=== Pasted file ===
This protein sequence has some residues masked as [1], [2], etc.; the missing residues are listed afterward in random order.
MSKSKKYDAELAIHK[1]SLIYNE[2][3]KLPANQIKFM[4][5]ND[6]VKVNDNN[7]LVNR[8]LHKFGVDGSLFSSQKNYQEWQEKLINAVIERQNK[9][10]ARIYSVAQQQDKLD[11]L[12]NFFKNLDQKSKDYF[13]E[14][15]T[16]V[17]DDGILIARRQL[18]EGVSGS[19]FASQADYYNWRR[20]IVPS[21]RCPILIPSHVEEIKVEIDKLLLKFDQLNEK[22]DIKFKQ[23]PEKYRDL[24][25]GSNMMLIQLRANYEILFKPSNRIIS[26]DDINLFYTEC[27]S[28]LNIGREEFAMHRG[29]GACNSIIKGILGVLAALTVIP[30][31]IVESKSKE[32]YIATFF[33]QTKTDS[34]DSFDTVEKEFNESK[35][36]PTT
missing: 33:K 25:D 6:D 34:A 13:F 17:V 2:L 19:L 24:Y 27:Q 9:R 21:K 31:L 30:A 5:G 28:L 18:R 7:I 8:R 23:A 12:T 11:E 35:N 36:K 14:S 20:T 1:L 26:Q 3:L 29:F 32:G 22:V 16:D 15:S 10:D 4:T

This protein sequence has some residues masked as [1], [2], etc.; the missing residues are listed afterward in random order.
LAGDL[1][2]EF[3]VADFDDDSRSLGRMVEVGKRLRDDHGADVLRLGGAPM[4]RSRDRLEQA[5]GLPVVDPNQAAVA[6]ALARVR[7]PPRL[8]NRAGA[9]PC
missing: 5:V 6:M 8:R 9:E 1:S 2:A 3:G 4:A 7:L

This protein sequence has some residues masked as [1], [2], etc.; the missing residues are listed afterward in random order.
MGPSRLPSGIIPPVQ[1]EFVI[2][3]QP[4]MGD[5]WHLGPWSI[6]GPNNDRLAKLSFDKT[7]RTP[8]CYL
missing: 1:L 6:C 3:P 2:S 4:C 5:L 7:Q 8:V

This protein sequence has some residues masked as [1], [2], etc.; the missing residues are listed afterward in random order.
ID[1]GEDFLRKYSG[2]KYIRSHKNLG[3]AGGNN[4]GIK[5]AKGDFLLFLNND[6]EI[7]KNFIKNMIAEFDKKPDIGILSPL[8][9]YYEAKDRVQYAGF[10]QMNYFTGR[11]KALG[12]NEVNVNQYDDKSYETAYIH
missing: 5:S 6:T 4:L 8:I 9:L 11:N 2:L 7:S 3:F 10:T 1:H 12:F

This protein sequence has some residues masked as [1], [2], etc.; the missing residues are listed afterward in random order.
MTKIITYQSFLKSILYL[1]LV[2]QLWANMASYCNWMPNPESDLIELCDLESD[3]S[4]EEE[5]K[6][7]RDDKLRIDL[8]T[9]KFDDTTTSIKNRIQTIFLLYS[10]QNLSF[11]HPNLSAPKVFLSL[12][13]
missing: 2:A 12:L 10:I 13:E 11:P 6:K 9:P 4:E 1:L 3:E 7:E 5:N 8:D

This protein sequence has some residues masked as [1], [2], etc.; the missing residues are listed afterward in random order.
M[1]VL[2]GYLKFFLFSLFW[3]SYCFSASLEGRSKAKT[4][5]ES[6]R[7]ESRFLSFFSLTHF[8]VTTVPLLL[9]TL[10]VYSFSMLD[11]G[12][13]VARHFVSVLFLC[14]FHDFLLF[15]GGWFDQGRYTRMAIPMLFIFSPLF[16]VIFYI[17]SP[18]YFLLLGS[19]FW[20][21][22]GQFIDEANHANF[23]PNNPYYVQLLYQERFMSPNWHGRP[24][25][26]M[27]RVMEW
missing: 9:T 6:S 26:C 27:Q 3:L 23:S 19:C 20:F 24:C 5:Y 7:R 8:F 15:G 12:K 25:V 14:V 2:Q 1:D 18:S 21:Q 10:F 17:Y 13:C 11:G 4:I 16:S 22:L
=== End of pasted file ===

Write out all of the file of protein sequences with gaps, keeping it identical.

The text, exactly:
This protein sequence has some residues masked as [1], [2], etc.; the missing residues are listed afterward in random order.
MSKSKKYDAELAIHK[1]SLIYNE[2][3]KLPANQIKFM[4][5]ND[6]VKVNDNN[7]LVNR[8]LHKFGVDGSLFSSQKNYQEWQEKLINAVIERQNK[9][10]ARIYSVAQQQDKLD[11]L[12]NFFKNLDQKSKDYF[13]E[14][15]T[16]V[17]DDGILIARRQL[18]EGVSGS[19]FASQADYYNWRR[20]IVPS[21]RCPILIPSHVEEIKVEIDKLLLKFDQLNEK[22]DIKFKQ[23]PEKYRDL[24][25]GSNMMLIQLRANYEILFKPSNRIIS[26]DDINLFYTEC[27]S[28]LNIGREEFAMHRG[29]GACNSIIKGILGVLAALTVIP[30][31]IVESKSKE[32]YIATFF[33]QTKTDS[34]DSFDTVEKEFNESK[35][36]PTT
missing: 33:K 25:D 6:D 34:A 13:F 17:V 2:L 19:L 24:Y 27:Q 9:R 21:K 31:L 30:A 5:G 28:L 18:R 7:I 8:R 23:A 12:T 11:E 35:N 36:K 14:S 20:T 1:L 26:Q 3:L 29:F 32:G 22:V 16:D 15:S 10:D 4:T

This protein sequence has some residues masked as [1], [2], etc.; the missing residues are listed afterward in random order.
LAGDL[1][2]EF[3]VADFDDDSRSLGRMVEVGKRLRDDHGADVLRLGGAPM[4]RSRDRLEQA[5]GLPVVDPNQAAVA[6]ALARVR[7]PPRL[8]NRAGA[9]PC
missing: 5:V 6:M 8:R 9:E 1:S 2:A 3:G 4:A 7:L

This protein sequence has some residues masked as [1], [2], etc.; the missing residues are listed afterward in random order.
MGPSRLPSGIIPPVQ[1]EFVI[2][3]QP[4]MGD[5]WHLGPWSI[6]GPNNDRLAKLSFDKT[7]RTP[8]CYL
missing: 1:L 6:C 3:P 2:S 4:C 5:L 7:Q 8:V

This protein sequence has some residues masked as [1], [2], etc.; the missing residues are listed afterward in random order.
ID[1]GEDFLRKYSG[2]KYIRSHKNLG[3]AGGNN[4]GIK[5]AKGDFLLFLNND[6]EI[7]KNFIKNMIAEFDKKPDIGILSPL[8][9]YYEAKDRVQYAGF[10]QMNYFTGR[11]KALG[12]NEVNVNQYDDKSYETAYIH
missing: 5:S 6:T 4:L 8:I 9:L 11:N 2:L 7:S 3:F 10:T 1:H 12:F

This protein sequence has some residues masked as [1], [2], etc.; the missing residues are listed afterward in random order.
MTKIITYQSFLKSILYL[1]LV[2]QLWANMASYCNWMPNPESDLIELCDLESD[3]S[4]EEE[5]K[6][7]RDDKLRIDL[8]T[9]KFDDTTTSIKNRIQTIFLLYS[10]QNLSF[11]HPNLSAPKVFLSL[12][13]
missing: 2:A 12:L 10:I 13:E 11:P 6:K 9:P 4:E 1:L 3:E 7:E 5:N 8:D

This protein sequence has some residues masked as [1], [2], etc.; the missing residues are listed afterward in random order.
M[1]VL[2]GYLKFFLFSLFW[3]SYCFSASLEGRSKAKT[4][5]ES[6]R[7]ESRFLSFFSLTHF[8]VTTVPLLL[9]TL[10]VYSFSMLD[11]G[12][13]VARHFVSVLFLC[14]FHDFLLF[15]GGWFDQGRYTRMAIPMLFIFSPLF[16]VIFYI[17]SP[18]YFLLLGS[19]FW[20][21][22]GQFIDEANHANF[23]PNNPYYVQLLYQERFMSPNWHGRP[24][25][26]M[27]RVMEW
missing: 9:T 6:S 26:C 27:Q 3:L 23:S 19:C 20:F 24:C 5:Y 7:R 8:F 15:G 12:K 25:V 14:V 2:Q 1:D 18:S 21:Q 10:F 17:Y 13:C 11:G 4:I 16:S 22:L